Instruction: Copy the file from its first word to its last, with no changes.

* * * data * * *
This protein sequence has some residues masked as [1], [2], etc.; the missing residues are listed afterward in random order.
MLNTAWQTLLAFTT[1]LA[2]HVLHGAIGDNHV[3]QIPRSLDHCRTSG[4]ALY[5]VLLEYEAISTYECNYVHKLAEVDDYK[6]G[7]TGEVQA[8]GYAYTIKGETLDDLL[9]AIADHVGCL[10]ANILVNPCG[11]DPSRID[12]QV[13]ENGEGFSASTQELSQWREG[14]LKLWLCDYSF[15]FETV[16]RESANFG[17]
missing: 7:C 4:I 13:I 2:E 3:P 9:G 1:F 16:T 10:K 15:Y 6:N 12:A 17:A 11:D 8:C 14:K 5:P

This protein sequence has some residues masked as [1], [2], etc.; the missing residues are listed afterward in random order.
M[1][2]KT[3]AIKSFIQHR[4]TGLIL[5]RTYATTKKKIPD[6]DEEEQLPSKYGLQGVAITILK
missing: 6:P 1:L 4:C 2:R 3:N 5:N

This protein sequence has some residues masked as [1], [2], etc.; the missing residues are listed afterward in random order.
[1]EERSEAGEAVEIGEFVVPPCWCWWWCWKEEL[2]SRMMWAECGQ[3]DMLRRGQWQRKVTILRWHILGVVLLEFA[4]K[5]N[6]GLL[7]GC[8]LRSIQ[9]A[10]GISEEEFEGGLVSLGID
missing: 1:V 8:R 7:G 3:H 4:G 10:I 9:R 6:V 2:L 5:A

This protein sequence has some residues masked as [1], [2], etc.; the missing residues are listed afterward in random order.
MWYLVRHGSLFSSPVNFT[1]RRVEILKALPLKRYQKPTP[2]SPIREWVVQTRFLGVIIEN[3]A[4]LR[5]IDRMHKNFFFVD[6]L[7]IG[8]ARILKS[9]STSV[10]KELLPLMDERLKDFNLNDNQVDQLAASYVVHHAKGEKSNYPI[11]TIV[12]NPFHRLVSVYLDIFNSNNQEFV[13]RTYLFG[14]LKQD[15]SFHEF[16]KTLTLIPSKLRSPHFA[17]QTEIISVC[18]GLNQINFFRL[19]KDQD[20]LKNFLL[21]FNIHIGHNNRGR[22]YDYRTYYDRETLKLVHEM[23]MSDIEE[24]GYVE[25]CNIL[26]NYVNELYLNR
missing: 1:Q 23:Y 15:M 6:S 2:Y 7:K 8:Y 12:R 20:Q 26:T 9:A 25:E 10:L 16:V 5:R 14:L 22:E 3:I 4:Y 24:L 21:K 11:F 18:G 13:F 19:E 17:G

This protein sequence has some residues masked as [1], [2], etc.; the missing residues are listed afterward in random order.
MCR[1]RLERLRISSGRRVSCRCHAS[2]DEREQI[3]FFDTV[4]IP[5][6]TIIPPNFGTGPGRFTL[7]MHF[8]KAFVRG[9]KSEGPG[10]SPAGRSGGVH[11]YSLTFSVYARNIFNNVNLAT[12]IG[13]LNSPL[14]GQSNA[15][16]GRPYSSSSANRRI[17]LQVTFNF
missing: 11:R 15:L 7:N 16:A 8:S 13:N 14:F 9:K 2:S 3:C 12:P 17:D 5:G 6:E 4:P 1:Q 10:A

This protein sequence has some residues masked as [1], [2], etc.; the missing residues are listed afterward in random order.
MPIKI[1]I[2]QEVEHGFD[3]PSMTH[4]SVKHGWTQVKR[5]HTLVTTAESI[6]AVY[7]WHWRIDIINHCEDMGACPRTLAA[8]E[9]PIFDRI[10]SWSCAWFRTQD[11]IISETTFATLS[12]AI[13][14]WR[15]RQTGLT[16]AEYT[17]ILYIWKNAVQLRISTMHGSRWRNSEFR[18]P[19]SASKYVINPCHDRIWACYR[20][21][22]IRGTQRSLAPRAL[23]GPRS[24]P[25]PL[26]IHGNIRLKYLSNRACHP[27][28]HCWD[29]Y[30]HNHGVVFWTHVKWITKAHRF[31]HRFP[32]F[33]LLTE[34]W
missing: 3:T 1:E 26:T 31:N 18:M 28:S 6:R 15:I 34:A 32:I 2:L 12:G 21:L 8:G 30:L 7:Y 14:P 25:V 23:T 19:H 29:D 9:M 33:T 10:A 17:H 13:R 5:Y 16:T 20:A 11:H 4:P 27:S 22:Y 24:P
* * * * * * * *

This protein sequence has some residues masked as [1], [2], etc.; the missing residues are listed afterward in random order.
MLNTAWQTLLAFTT[1]LA[2]HVLHGAIGDNHV[3]QIPRSLDHCRTSG[4]ALY[5]VLLEYEAISTYECNYVHKLAEVDDYK[6]G[7]TGEVQA[8]GYAYTIKGETLDDLL[9]AIADHVGCL[10]ANILVNPCG[11]DPSRID[12]QV[13]ENGEGFSASTQELSQWREG[14]LKLWLCDYSF[15]FETV[16]RESANFG[17]
missing: 7:C 4:I 13:I 2:E 3:P 9:G 1:F 16:T 10:K 15:Y 6:N 12:A 17:A 11:D 8:C 14:K 5:P

This protein sequence has some residues masked as [1], [2], etc.; the missing residues are listed afterward in random order.
M[1][2]KT[3]AIKSFIQHR[4]TGLIL[5]RTYATTKKKIPD[6]DEEEQLPSKYGLQGVAITILK
missing: 6:P 1:L 4:C 2:R 3:N 5:N

This protein sequence has some residues masked as [1], [2], etc.; the missing residues are listed afterward in random order.
[1]EERSEAGEAVEIGEFVVPPCWCWWWCWKEEL[2]SRMMWAECGQ[3]DMLRRGQWQRKVTILRWHILGVVLLEFA[4]K[5]N[6]GLL[7]GC[8]LRSIQ[9]A[10]GISEEEFEGGLVSLGID
missing: 1:V 8:R 7:G 3:H 4:G 10:I 9:R 6:V 2:L 5:A

This protein sequence has some residues masked as [1], [2], etc.; the missing residues are listed afterward in random order.
MWYLVRHGSLFSSPVNFT[1]RRVEILKALPLKRYQKPTP[2]SPIREWVVQTRFLGVIIEN[3]A[4]LR[5]IDRMHKNFFFVD[6]L[7]IG[8]ARILKS[9]STSV[10]KELLPLMDERLKDFNLNDNQVDQLAASYVVHHAKGEKSNYPI[11]TIV[12]NPFHRLVSVYLDIFNSNNQEFV[13]RTYLFG[14]LKQD[15]SFHEF[16]KTLTLIPSKLRSPHFA[17]QTEIISVC[18]GLNQINFFRL[19]KDQD[20]LKNFLL[21]FNIHIGHNNRGR[22]YDYRTYYDRETLKLVHEM[23]MSDIEE[24]GYVE[25]CNIL[26]NYVNELYLNR
missing: 1:Q 23:Y 15:M 6:S 2:Y 7:K 8:Y 12:R 20:Q 26:T 9:A 25:E 10:L 16:V 5:R 14:L 22:E 3:I 4:Y 24:L 21:K 11:F 18:G 13:F 19:E 17:G

This protein sequence has some residues masked as [1], [2], etc.; the missing residues are listed afterward in random order.
MCR[1]RLERLRISSGRRVSCRCHAS[2]DEREQI[3]FFDTV[4]IP[5][6]TIIPPNFGTGPGRFTL[7]MHF[8]KAFVRG[9]KSEGPG[10]SPAGRSGGVH[11]YSLTFSVYARNIFNNVNLAT[12]IG[13]LNSPL[14]GQSNA[15][16]GRPYSSSSANRRI[17]LQVTFNF
missing: 11:R 15:L 7:N 16:A 8:S 13:N 14:F 9:K 2:S 3:C 12:P 17:D 5:G 6:E 4:P 1:Q 10:A

This protein sequence has some residues masked as [1], [2], etc.; the missing residues are listed afterward in random order.
MPIKI[1]I[2]QEVEHGFD[3]PSMTH[4]SVKHGWTQVKR[5]HTLVTTAESI[6]AVY[7]WHWRIDIINHCEDMGACPRTLAA[8]E[9]PIFDRI[10]SWSCAWFRTQD[11]IISETTFATLS[12]AI[13][14]WR[15]RQTGLT[16]AEYT[17]ILYIWKNAVQLRISTMHGSRWRNSEFR[18]P[19]SASKYVINPCHDRIWACYR[20][21][22]IRGTQRSLAPRAL[23]GPRS[24]P[25]PL[26]IHGNIRLKYLSNRACHP[27][28]HCWD[29]Y[30]HNHGVVFWTHVKWITKAHRF[31]HRFP[32]F[33]LLTE[34]W
missing: 3:T 1:E 26:T 31:N 18:M 28:S 6:R 15:I 34:A 32:I 2:L 12:G 21:L 8:G 30:L 7:Y 14:P 25:V 23:T 19:H 29:D 9:M 33:T 10:A 17:H 13:R 5:Y 16:T 20:A 11:H 4:P 27:S 22:Y 24:P